Wright Lab assembles components for international neutrino experiment

two people working on a CRP.
March 3, 2023

A team of researchers and technical staff from Yale’s Wright Laboratory (Wright Lab), in collaboration with researchers from the Department of Energy’s Brookhaven National Laboratory’s (BNL) Electronic Detector Group, the University of Chicago; and the University of Iowa, has successfully assembled and tested the first Charge Readout Planes (CRPs) at Wright Lab for the international Deep Underground Neutrino Experiment (DUNE) at the Sanford Underground Research Facility (SURF) in Lead, South Dakota.  The readout planes are an integral part of the novel liquid-argon detector to study the interactions of neutrinos. The completed CRP was shipped to CERN, the European Organization for Nuclear Research, in February, for testing in CERN’s ProtoDUNE facility.

The Deep Underground Neutrino Experiment (DUNE)

Diagram of distance between SURF and Fermilab

Image Credit: Fermilab

​​DUNE is the world’s largest neutrino experiment; an international effort aimed at solving some of the open questions about neutrinos. Studies over the past several decades suggest that neutrinos have a small but finite mass and undergo flavor oscillations. DUNE will explore neutrino oscillation with unprecedented detail and could potentially discover matter-antimatter asymmetries.

DUNE is currently under construction, and physics data taking is scheduled to start in 2028. The experiment will send a high-energy neutrino beam, with an intensity of 1.2 MW, over a distance of 1,300 km through the Earth’s crust from Fermilab in Batavia, IL to SURF in South Dakota. At SURF, neutrinos will be detected in massive 17 kiloton Liquid Argon (LAr) Time Projection Chambers (TPC) equipped with technology to image neutrino interaction and tracks in the detector.  

The DUNE CRPs are the basic readout components of the detector modules; the mechanism that translates the data obtained by the DUNE experiment into machine-readable output. They are a crucial component of the detector technology of DUNE.

Technology verification in ProtoDUNE 

Inside of a detector with two joined shiny walls. person inside detector with shiny walls. Drawing of detector.

Photos of ProtoDUNE at CERN courtesy of Flavio Cavanna. Drawing of ProtoDUNE detector configuration courtesy of CERN.

ProtoDUNE detectors at CERN are designed to test the technologies and techniques that will be used in the full-scale DUNE experiment. The first ProtoDUNE detector started operations in September 2018, and a second prototype detector is now being prepared for testing at CERN.

A collaborative effort at Wright Lab

Wright Lab is one of the CRP assembly sites in the international DUNE collaboration. The recent CRP assembly effort at Wright Lab has been a collaboration between Yale University, Brookhaven National Laboratory (BNL)-–which has a strong research partnership with Yale, including a long-standing collaboration in the physical sciences-–the University of Chicago, and the University of Iowa; led by Principal Investigator Karsten Heeger, Eugene Higgins Professor of Physics at Yale, chair of the Yale Physics Department, and Director of Wright Lab.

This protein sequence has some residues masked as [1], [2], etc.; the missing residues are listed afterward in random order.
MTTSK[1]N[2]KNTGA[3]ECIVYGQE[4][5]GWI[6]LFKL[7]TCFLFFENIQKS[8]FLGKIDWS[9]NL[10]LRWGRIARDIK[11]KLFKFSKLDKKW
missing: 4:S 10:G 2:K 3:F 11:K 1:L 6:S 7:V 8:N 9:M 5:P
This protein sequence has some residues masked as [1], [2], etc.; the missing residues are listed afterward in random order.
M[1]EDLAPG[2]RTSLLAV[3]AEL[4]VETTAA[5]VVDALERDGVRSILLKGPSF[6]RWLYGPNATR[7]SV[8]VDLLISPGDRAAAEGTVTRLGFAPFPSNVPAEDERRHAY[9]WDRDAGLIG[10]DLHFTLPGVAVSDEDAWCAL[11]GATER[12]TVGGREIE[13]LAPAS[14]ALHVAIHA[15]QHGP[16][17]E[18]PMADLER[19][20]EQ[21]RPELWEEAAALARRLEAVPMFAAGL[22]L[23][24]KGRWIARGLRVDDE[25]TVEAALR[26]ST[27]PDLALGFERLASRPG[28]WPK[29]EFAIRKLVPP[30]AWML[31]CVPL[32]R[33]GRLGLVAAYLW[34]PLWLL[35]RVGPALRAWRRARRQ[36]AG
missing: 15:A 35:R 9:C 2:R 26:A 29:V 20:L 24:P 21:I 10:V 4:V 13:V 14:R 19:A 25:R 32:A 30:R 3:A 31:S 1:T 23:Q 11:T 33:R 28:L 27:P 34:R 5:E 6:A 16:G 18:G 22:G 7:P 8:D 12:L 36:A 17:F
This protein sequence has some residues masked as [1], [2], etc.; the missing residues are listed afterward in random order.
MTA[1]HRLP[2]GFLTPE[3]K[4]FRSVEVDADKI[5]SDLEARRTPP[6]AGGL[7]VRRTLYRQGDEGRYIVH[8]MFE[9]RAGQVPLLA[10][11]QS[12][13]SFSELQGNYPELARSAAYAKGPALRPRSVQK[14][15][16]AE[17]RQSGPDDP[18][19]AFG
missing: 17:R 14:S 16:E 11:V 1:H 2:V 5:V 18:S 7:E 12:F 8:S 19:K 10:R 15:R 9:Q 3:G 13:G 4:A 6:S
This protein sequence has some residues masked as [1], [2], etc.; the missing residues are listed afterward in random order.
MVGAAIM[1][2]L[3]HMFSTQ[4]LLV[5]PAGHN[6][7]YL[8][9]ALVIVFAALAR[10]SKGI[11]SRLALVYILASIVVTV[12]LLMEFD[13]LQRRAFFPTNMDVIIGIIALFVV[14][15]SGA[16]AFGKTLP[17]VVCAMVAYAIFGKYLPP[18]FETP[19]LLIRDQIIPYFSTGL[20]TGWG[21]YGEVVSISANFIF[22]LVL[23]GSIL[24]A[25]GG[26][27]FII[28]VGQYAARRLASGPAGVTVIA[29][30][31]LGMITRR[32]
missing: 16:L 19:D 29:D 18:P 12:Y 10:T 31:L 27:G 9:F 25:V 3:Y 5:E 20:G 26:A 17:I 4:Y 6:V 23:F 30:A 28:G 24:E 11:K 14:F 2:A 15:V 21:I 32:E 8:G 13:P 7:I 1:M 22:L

Heeger said, “Wright Lab’s unique facilities and infrastructure–including high bay assembly space, expert technical professionals, and dedicated support personnel–were critical for the recent successful work for DUNE”. 

In addition to Heeger, Wright Lab’s Govinda Adhikari, postdoctoral associate; James Wilhelmi, research support specialist; Lee Hagaman, graduate student; Jeff Ashenfelter, operations director; and research technicians Tom Hurteau, Frank Lopez, and Craig Miller participated in this effort. 

Adhikari said, “I am pleased with the hands-on experience and lessons learned from setting up a clean room, conducting the assembly, and testing of CRPs in various temperatures. Wright Lab is equipped with the necessary resources, and provided an exceptional environment for the successful production of one of the vital components of the far detector for the DUNE experiment.” 

Adhikari continued, “Our team has developed the necessary competencies and confidence to consistently produce charge readout planes, which is critical in meeting the goals of the collaboration.”  

Collaborators from other institutions include Augie Hoffman, Hanjie Liu, and Matt Worcester from BNL; Chris Macias from the University of Iowa; and Avinay Bhat, a recent Wright Lab postdoctoral alumnus who is now at the University of Chicago.


people standing around and lifting a large CRP in a clean room tent. People lifting a large CRP in clean room tent.

Two people working on a large CRP.

Assembly of the DUNE charge readout planes at Wright Lab. Images courtesy of Yale Wright Laboratory/James Wilhelmi.

Charge Readout Planes (CRPs) are assembled with perforated printed circuit boards (PCBs) and attached to a composite frame that provides mechanical support and planarity. Warm and cold test electronics and cables are mounted, and the whole assembly is placed inside a “cold box” for testing at both room and cryogenic temperatures. Once the tests are successful, the CRP is packaged and sent to CERN for testing at the ProtoDUNE facility. The team is eagerly anticipating the test results from the ProtoDUNE setup at CERN.

Photos from the assembly process can be found on Flickr here.

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